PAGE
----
First, let me assure you: I'm aware of the Evangelical Council for Financial Accountability (ECFA)--and the name's similarity is intentional, as is my hope that whatever the name, it could serve in as effective a way as ECFA has and does.

The "International" is not to suggest something less-than-evangelical in convictions. I propose that the widely accepted National Association of Evangelicals (NAE) statement of faith be signed by all members of the new council.

Further, I know that ethics and financial integrity overlap as concerns, but the former does cover a broader spectrum of values, mores and behavioral issues. So, noting these things, and assuring anyone who is interested that my proposed name isn't my point, let me affirm that the need for a council on this order is my point.

Such a council could provide a starting place for an internationally agreed-on standard concerning basic ethical and moral issues as they pertain to church leadership.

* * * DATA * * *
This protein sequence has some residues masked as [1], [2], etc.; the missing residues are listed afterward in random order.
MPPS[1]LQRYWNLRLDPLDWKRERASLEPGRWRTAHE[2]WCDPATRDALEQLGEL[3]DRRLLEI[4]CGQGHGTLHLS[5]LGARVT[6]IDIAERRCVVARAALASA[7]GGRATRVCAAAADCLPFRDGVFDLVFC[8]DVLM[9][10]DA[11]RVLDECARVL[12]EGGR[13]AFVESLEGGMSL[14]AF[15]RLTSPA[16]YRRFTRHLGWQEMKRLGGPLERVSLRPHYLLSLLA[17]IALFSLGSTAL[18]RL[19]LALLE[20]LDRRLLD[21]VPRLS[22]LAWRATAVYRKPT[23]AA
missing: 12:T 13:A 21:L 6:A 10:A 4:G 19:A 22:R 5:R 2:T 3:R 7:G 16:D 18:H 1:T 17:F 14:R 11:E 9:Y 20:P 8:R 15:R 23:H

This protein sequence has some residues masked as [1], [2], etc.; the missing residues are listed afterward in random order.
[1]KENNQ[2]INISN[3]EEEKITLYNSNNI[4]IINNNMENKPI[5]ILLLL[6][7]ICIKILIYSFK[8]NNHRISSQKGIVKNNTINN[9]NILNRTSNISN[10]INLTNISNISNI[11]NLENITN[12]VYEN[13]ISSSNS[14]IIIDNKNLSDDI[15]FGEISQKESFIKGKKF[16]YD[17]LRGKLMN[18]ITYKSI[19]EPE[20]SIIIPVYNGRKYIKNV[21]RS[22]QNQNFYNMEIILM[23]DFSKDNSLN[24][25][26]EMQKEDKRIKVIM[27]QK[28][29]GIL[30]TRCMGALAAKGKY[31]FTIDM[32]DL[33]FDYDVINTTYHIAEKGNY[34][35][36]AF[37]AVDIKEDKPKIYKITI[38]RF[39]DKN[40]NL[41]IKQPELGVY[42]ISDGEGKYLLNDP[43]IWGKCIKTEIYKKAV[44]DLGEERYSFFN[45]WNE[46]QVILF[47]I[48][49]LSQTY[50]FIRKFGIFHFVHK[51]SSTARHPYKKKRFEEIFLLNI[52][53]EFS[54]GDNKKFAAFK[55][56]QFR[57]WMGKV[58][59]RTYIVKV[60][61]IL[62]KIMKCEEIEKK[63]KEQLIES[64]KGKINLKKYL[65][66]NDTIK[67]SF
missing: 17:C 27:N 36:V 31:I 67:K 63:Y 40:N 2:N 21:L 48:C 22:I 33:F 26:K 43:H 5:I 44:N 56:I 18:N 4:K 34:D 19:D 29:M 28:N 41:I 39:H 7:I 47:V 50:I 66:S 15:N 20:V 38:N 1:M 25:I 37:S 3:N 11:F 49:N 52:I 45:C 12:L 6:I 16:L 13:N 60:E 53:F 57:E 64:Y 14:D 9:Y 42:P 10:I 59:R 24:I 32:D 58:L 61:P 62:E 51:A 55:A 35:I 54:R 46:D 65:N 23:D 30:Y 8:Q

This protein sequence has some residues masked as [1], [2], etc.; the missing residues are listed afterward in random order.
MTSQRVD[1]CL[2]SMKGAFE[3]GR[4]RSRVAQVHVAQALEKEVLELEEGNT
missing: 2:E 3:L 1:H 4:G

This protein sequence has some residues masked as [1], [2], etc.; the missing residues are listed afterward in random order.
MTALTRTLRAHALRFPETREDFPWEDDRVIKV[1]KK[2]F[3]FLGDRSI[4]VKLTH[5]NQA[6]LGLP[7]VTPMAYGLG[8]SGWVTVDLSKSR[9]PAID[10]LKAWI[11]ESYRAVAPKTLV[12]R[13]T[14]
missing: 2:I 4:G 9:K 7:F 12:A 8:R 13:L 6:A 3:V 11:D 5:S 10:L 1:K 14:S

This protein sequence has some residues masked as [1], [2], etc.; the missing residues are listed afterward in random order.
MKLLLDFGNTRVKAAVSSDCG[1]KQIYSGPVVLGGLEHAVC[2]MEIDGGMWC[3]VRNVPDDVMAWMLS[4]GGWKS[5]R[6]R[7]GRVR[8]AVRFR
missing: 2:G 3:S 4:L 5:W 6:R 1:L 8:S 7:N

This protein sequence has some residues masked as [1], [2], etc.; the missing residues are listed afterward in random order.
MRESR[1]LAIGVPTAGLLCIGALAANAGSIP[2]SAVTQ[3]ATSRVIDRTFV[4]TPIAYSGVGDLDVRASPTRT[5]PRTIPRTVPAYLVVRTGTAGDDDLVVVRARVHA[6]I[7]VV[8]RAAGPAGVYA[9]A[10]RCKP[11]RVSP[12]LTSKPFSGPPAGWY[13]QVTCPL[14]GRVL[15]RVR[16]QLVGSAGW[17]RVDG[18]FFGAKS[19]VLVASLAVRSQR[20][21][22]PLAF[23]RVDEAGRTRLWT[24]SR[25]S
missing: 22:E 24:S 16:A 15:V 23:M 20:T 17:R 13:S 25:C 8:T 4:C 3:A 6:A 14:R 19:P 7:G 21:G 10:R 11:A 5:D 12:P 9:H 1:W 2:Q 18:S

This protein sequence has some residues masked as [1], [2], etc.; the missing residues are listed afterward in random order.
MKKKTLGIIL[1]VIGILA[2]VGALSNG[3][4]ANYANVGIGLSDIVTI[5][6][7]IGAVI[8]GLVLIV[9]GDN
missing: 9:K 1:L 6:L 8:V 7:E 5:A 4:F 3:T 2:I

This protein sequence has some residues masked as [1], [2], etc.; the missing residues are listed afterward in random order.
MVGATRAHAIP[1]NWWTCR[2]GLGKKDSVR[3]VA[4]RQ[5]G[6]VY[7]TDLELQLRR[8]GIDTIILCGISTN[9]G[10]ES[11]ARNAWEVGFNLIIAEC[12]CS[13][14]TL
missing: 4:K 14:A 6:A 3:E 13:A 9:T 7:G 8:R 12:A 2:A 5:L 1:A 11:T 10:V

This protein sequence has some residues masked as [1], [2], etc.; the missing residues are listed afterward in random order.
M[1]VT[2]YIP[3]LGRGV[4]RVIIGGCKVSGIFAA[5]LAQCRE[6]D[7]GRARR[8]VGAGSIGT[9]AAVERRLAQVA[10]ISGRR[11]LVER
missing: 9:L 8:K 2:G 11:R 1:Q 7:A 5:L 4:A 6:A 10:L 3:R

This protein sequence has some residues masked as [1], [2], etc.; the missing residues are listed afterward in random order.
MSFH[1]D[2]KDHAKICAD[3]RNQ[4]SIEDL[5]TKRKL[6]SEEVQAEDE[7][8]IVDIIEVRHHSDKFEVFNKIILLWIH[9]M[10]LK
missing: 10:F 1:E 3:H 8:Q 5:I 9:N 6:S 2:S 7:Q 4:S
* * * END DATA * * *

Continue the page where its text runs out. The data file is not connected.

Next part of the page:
I know that regardless of whatever might be framed and agreed to by the broad body of Christ, there would still be mavericks. But the good news would be that the church had a near-universally accepted fellowship or council that could answer the Christian public or the secular press with the words: "This isn't us. We don't espouse or condone this."

However, the church at large is presently limited in expressing a collective voice in this way. While any one of a field of leaders may answer a reporter's question with a statement disapproving of another leader's conduct, without a broad consensus, the public is left with the notion that every spiritual leader is basically a law unto themselves.